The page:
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To-Do List: Socially distanced Columbia arts and entertainment picks (Feb. 17-24)


Alarm Will Sound. Provided


Alarm Will Sound: Video Chat Variations

With innovative recordings and performances praised for their exuberance, virtuosity and nonchalance, the 20-member Alarm Will Sound orchestra has set the bar for risk-taking approaches to contemporary classical music. The ensemble has tackled works ranging from the minimalism of Steve Reich to the ambient techno of Aphex Twin. Members of the orchestra will collaborate virtually with University of South Carolina music students for this live broadcast. The presentation closes the COVID-adjsuted 2020-21 season from the school’s reliably excellent Southern Exposure New Music Series (overseen by Alarm Will Sound member Michael Harley), as the closing live performance from Terry and Gyan Riley has been canceled due to the ongoing pandemic. The free presentation on Feb. 19 can be seen at 7:30 p.m. via the USC School of Music’s YouTube page. Find out more at PAT MORAN

[Update: The Terry and Gyan Riley concert has been replaced with an outdoor concert at the Cooper Library featuring USC faculty and students on April 16.]


“Bad Girls”

Local filmmaker Christopher Bickel keeps the low-budget thrills coming with the follow-up to his 2017 film, “The Theta Girl.” Made for the price of a decent used car, “Bad Girls” follows a trio of ladies who live up to the title, as they tear across the land in various cool cars, and kill the crap out of some vile and creepy dudes. It’s a whirlwind filled with subversive grind-house thrills and transfixing psychedelic weirdness — and a bevy of fun local locations and cameos for diehard Soda Citizens to enjoy. The film is currently available to purchase through Check back at for a more in-depth look at the project. JORDAN LAWRENCE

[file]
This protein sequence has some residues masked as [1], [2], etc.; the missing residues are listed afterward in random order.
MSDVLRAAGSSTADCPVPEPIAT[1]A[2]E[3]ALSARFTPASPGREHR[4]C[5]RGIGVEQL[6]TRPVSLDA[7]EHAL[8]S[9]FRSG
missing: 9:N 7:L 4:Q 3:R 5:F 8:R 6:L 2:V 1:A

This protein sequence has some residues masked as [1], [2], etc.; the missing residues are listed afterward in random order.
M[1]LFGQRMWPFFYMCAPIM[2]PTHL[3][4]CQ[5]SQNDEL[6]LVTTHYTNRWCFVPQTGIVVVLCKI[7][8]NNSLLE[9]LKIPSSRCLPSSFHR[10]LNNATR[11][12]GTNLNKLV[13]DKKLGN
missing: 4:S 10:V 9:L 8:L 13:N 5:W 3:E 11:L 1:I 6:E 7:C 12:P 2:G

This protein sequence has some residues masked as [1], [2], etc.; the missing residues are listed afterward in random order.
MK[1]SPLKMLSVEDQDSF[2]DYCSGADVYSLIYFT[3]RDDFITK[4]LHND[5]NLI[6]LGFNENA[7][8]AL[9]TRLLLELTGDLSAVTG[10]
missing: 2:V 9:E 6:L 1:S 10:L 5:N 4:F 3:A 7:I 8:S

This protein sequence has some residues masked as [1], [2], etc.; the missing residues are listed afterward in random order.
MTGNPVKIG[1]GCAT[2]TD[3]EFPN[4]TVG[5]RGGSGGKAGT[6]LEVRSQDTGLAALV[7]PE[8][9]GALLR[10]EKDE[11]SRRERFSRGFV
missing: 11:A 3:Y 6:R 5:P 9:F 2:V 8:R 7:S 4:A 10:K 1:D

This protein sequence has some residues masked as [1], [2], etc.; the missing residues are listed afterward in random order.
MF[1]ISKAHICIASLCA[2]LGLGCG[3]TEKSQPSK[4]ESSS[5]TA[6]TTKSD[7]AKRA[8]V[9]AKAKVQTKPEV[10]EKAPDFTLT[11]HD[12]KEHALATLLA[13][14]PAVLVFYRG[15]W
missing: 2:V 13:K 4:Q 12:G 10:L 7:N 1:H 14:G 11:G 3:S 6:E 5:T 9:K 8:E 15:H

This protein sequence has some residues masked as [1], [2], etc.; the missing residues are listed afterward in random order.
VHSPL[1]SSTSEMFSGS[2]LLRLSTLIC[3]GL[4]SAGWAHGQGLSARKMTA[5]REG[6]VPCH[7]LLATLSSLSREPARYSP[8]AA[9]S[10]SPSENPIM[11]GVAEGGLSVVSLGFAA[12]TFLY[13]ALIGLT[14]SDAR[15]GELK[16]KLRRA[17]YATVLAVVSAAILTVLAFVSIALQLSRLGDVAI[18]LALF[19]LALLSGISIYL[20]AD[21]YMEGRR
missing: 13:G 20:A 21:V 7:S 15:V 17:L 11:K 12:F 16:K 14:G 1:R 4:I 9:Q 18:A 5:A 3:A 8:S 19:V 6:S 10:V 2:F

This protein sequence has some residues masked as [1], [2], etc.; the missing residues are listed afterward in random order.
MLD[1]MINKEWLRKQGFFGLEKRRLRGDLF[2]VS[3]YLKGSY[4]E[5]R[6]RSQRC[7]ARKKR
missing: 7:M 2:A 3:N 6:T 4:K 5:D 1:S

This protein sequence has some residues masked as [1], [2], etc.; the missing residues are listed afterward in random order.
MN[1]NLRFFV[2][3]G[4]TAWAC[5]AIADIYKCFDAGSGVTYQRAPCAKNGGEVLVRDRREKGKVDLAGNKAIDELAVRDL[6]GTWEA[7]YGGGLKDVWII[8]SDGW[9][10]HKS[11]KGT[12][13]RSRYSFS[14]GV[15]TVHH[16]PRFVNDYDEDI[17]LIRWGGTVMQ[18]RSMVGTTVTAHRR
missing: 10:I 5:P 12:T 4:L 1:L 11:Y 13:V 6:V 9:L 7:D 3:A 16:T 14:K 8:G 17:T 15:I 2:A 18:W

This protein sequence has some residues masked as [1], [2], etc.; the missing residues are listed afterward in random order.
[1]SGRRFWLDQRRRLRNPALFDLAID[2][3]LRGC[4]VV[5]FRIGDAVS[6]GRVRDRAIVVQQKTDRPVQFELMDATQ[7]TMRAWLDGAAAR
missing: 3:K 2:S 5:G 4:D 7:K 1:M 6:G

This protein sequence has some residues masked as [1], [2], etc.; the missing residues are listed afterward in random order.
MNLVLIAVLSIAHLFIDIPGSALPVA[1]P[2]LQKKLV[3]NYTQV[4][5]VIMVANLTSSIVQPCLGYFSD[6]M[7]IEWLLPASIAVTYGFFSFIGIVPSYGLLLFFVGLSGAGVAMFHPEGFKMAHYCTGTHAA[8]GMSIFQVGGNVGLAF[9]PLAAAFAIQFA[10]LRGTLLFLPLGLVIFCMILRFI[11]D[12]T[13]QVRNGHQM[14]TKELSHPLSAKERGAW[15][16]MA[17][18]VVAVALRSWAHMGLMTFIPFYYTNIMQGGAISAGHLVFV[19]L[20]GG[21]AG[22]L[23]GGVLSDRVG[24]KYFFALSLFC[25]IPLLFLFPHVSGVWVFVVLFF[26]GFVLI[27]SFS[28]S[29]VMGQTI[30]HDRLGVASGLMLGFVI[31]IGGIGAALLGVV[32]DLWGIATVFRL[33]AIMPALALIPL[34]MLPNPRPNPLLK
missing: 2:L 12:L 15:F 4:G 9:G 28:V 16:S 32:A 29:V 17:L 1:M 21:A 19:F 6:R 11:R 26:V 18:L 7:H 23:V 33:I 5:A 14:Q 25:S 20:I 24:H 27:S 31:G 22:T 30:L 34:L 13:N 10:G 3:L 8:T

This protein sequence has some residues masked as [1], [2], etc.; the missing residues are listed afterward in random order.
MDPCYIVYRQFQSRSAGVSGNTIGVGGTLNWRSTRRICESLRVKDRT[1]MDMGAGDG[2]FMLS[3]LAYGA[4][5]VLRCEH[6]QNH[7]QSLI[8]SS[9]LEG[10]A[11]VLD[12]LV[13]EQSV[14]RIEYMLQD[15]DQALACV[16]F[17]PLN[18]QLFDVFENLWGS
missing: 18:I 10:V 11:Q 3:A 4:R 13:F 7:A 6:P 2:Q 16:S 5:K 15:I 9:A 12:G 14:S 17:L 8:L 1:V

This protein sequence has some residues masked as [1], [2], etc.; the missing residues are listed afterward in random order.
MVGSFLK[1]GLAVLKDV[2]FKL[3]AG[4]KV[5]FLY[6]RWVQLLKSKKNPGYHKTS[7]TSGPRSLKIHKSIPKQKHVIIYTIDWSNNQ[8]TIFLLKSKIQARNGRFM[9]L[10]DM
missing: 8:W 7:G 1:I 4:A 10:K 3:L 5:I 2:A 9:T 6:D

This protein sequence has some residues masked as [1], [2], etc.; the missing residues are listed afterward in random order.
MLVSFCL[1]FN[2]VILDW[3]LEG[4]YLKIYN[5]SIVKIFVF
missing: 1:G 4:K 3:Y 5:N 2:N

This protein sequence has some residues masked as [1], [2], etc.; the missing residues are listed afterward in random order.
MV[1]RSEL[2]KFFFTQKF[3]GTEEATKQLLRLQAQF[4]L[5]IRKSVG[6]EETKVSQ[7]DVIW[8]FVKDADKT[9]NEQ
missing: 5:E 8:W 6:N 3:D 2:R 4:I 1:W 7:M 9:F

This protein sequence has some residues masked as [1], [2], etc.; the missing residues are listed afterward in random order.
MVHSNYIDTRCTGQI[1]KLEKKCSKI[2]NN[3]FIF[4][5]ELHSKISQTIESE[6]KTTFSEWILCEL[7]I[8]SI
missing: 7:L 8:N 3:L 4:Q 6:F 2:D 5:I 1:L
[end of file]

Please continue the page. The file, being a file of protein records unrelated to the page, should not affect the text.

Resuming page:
2021 Lexington Chili Cookoff

Yes, the 2021 Lexington Chili Cookoff at the Icehouse Amphitheater is sub-titled “and Music Fest,” but we know what you want. You want the chili, the whole chili and nothing but the chili. That’s what the Lexington County Blowfish, Old Mill Brewpub and the Town Of Lexington are going to give you on Sunday from 12 to 5 p.m.: various teams cooking up the hottest, most delicious chili you can warm your belly with. Masks are required except while eating, and vendors will be spaced six feet apart. Visit for ticket info. VINCENT HARRIS


Uptown Hip-Hop Throwdown: NY Edition

Curiosity Coffee Bar is hosting an Uptown Hip-Hop Throwdown series on the last Wednesday of each month, focusing on matching music, food, vendors and more in the community hub’s signature progressive DIY style. The opening salvo features DJ Kingpin VOV spinning exclusively New York hip-hop with Brooklyn Beer on tap and NY-inspired food from chef Hector Sanchez. Vintage vendors, shoes and live screenprinting round out the offerings. The event runs from 5 to 8 p.m. in the front parking lot on Feb. 24. KYLE PETERSEN


Mardi Gras at Granby Grill